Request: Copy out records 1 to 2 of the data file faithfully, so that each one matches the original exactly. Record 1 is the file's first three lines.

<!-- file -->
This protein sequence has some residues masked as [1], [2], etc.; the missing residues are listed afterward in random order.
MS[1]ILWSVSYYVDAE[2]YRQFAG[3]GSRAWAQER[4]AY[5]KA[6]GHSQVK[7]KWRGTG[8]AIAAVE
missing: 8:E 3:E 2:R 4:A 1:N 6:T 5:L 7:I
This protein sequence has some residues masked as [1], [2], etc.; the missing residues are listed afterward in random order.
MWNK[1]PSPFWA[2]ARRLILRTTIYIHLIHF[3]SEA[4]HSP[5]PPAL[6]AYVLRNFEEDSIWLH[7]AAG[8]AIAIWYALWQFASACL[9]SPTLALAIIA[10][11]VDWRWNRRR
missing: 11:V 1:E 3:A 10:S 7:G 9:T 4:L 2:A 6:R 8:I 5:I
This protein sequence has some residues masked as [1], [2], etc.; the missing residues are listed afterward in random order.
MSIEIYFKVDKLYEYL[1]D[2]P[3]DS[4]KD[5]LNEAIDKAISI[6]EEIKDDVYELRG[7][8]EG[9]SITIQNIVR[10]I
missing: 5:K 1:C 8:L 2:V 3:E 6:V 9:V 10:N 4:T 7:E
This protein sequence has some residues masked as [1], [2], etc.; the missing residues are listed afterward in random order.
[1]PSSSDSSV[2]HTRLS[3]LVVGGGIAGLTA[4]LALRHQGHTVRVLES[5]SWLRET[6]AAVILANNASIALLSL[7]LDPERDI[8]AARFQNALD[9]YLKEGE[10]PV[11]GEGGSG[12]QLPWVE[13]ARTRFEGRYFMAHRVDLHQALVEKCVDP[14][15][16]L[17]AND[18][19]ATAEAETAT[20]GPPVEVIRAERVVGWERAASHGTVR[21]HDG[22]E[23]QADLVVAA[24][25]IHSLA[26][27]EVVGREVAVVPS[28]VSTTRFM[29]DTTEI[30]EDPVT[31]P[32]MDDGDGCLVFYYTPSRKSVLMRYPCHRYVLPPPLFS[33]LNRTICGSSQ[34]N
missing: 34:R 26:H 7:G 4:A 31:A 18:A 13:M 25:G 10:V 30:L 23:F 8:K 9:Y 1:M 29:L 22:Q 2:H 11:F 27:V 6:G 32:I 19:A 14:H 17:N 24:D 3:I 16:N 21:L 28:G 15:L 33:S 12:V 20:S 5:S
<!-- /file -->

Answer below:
This protein sequence has some residues masked as [1], [2], etc.; the missing residues are listed afterward in random order.
MS[1]ILWSVSYYVDAE[2]YRQFAG[3]GSRAWAQER[4]AY[5]KA[6]GHSQVK[7]KWRGTG[8]AIAAVE
missing: 8:E 3:E 2:R 4:A 1:N 6:T 5:L 7:I
This protein sequence has some residues masked as [1], [2], etc.; the missing residues are listed afterward in random order.
MWNK[1]PSPFWA[2]ARRLILRTTIYIHLIHF[3]SEA[4]HSP[5]PPAL[6]AYVLRNFEEDSIWLH[7]AAG[8]AIAIWYALWQFASACL[9]SPTLALAIIA[10][11]VDWRWNRRR
missing: 11:V 1:E 3:A 10:S 7:G 9:T 4:L 2:A 6:R 8:I 5:I